State mandate championed by religious organizations requires cities to allow more income-restricted homes
Mayor Jenny A. Durkan announced today that the City of Seattle is partnering with the faith community to support the development of more affordable homes throughout the city. For decades, religious organizations have been leaders in building income-restricted housing in Seattle. To support these efforts and in response to a new state law passed in 2019, the City will allow churches, mosques, synagogues, and other faith institutions to build additional affordable homes on their property.
“Addressing our housing affordability crisis is paramount to creating a just and equitable City. Seattle’s faith institutions have long demonstrated their eagerness to step up and help address the city’s affordable housing and homelessness needs, and Seattle is creating an opportunity to make a generational impact on housing,” said Mayor Durkan. “Using new authority granted by the state, Seattle will continue to lead the way as one of the first cities in Washington to advance this important affordable housing tool. As we work to implement this bill locally, I’m grateful for the state legislators who worked over a number of years to pass this important bill. ”
For years, faith organizations have called for the creation of more affordable housing and advocated for City policies that support affordable housing development on their property as a strategy to address displacement, strengthen community ties, and maintain community ownership in their neighborhoods. Many religious organizations in Seattle are seeking to build affordable homes on their underutilized property—such as existing parking lots—and some are considering mixed-use developments that also include new spaces for worship or community service, childcare, or small retail spaces.
“After months of listening to church and community leaders through this complex time of pandemic, economic crisis, and reckoning around racism, it has become clear that many churches are looking at their land and buildings in a new light,” said Joey Ager, Lead Organizer for the Church Council of Greater Seattle’s King County Faith Land Discernment Cohorts. “How can we activate these assets for the common good?”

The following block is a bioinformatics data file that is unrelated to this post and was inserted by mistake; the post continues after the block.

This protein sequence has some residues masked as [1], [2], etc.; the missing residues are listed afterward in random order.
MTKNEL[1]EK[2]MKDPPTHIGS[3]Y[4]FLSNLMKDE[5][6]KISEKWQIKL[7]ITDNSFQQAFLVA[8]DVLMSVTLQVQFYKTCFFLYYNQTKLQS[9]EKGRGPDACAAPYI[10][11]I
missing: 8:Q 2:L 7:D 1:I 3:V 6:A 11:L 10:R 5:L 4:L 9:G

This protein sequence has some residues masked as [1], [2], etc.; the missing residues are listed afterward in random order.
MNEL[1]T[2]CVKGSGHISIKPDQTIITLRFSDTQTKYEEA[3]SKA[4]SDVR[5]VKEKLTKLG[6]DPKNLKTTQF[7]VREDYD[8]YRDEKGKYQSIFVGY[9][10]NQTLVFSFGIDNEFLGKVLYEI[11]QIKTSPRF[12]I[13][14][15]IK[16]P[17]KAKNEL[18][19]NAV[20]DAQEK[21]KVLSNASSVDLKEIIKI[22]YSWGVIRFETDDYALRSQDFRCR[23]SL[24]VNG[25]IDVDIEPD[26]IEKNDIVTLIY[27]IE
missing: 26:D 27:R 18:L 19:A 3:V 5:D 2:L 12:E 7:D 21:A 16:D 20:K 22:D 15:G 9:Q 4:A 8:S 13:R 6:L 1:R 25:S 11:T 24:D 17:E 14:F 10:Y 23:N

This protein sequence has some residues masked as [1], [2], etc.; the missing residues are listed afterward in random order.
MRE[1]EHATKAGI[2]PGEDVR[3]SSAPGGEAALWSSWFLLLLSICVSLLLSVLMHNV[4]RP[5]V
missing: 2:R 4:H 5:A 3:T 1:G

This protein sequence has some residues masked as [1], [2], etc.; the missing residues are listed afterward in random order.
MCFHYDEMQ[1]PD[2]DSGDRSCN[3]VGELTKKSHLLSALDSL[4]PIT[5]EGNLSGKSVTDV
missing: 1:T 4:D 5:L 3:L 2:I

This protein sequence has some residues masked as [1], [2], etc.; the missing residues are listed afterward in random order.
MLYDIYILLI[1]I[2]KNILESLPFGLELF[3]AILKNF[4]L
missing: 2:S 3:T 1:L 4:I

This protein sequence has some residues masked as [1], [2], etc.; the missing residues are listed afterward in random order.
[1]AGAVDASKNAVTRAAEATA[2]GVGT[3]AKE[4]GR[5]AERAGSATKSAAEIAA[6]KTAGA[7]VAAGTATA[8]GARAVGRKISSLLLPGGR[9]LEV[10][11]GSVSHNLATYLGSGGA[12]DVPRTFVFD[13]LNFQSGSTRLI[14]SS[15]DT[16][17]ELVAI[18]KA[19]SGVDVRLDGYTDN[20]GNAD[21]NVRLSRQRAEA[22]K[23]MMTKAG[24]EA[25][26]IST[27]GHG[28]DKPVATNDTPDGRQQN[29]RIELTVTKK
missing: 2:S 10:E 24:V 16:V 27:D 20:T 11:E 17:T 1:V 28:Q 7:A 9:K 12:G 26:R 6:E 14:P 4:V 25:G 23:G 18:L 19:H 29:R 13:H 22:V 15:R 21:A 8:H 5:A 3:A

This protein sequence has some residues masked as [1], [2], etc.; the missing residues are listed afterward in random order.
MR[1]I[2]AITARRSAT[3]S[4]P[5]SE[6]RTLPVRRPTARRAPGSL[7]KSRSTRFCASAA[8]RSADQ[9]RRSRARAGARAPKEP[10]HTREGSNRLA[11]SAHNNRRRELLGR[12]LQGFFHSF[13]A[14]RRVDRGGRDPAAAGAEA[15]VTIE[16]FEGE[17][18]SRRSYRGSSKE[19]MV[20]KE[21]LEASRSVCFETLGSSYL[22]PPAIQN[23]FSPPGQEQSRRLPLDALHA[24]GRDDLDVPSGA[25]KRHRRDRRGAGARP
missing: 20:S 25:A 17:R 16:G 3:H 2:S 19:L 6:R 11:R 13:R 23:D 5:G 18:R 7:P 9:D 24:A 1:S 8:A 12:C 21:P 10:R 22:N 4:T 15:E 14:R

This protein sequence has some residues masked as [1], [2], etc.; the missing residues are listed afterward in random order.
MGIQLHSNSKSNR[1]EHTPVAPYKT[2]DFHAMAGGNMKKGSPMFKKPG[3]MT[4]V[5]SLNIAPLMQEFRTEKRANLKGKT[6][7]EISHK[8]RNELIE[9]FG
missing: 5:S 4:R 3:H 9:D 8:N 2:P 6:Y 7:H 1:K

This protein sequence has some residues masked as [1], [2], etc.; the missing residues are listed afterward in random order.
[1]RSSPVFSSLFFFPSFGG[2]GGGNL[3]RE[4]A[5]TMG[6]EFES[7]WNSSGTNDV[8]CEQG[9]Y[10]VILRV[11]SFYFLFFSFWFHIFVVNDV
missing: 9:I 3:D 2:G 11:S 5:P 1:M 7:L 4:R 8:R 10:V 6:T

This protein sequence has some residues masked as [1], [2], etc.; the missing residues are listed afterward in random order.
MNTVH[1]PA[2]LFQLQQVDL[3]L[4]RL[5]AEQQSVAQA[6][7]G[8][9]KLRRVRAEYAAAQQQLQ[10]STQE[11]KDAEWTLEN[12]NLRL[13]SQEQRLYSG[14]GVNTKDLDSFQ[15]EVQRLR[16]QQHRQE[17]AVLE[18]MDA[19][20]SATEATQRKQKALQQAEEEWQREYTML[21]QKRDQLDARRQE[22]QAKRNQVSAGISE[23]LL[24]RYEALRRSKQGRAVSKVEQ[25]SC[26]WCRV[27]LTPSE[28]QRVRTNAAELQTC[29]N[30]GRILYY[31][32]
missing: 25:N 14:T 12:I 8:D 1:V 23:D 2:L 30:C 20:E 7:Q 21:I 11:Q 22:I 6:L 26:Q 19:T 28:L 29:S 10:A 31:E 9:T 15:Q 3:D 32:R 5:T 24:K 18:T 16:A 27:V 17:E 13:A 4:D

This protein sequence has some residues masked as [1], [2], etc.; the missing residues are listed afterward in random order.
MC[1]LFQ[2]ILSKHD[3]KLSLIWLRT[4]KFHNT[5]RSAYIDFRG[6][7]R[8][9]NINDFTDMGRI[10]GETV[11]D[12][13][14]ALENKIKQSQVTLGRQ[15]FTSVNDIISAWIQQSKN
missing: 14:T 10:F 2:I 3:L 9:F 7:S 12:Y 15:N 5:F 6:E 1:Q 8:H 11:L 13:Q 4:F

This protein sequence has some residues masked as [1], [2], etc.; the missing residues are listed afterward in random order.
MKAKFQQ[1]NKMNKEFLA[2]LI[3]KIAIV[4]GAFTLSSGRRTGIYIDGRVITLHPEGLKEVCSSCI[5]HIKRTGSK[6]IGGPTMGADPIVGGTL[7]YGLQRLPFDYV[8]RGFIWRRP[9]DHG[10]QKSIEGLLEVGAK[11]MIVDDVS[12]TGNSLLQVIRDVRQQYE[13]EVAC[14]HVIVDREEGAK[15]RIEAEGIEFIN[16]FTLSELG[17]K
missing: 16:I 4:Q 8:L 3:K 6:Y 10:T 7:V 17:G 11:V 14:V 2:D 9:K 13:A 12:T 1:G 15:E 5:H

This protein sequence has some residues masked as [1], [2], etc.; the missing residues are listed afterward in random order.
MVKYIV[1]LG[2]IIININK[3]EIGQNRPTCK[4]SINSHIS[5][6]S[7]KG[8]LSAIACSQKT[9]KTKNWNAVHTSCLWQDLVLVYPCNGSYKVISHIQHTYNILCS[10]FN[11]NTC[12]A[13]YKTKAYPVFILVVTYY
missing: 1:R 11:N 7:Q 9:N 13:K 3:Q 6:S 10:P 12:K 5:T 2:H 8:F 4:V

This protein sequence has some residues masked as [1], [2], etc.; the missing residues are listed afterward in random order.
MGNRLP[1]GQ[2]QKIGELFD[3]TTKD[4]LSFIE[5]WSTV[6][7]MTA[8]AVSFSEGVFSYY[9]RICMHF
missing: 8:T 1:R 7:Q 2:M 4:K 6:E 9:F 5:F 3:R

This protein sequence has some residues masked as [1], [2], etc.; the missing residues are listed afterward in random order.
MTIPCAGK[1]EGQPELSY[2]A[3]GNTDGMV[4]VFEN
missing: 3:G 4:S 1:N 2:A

In 2019, the Washington State Legislature adopted Substitute House Bill 1377, which requires cities to grant religious organizations the ability to construct additional homes when developing affordable housing on their property. Seattle’s faith community was instrumental in the passage of the legislation. Several area faith institutions, including the Lutheran Church of the Good Shepherd, which received conditional funding through the City’s 2020 Permanent Supportive Housing Pilot Investments, are considering new plans for developing long-term, income-restricted affordable homes on their land and hope to take advantage of the new state law. The Office of Housing and Office of Planning and Community Development began working with faith communities and affordable housing development partners throughout 2020, and Mayor Durkan will transmit legislation early next year to implement these changes.
The Nehemiah Initiative, which supports Seattle’s historically Black churches as they consider affordable housing and other community-driven development, has seen many congregations struggle to balance the desire to serve their communities with a need for financial stability. Donald King, Interim Executive Director of the Nehemiah Initiative, said, “The Nehemiah Initiative leadership and partners are excited to learn of the City of Seattle’s effort to be expeditious in response to the legislation recently passed from state bill 1377. We at the Nehemiah Initiative are expecting that the emerging land use policies will help make our affordable housing development as financially successful as possible.”
To implement this law at the local level, the City is developing a new tool that would allow religious organizations to increase the number of affordable homes they can build on their property. In mixed-use zones, these buildings could be slightly larger and taller and contain more income-restricted homes. On certain large sites in single-family zones, more flexibility could allow religious organizations to build various small-scale housing types, like affordable townhomes and income-restricted apartments, that meet the needs of families.
All housing developed with this new tool would be reserved for at least 50 years for low-income households with incomes under 80 percent of area median income (AMI) or about $88,000 per year for a family of four.
The Office of Planning and Community Development and the Office of Housing have been working with faith institutions and affordable housing developers for several months to learn how this new tool can support community goals and meet the requirements of the state mandate. The City is now asking other interested individuals and organizations to learn more about this process and provide feedback on policies under consideration. This one-page overview and narrated slideshow provide more background and detail.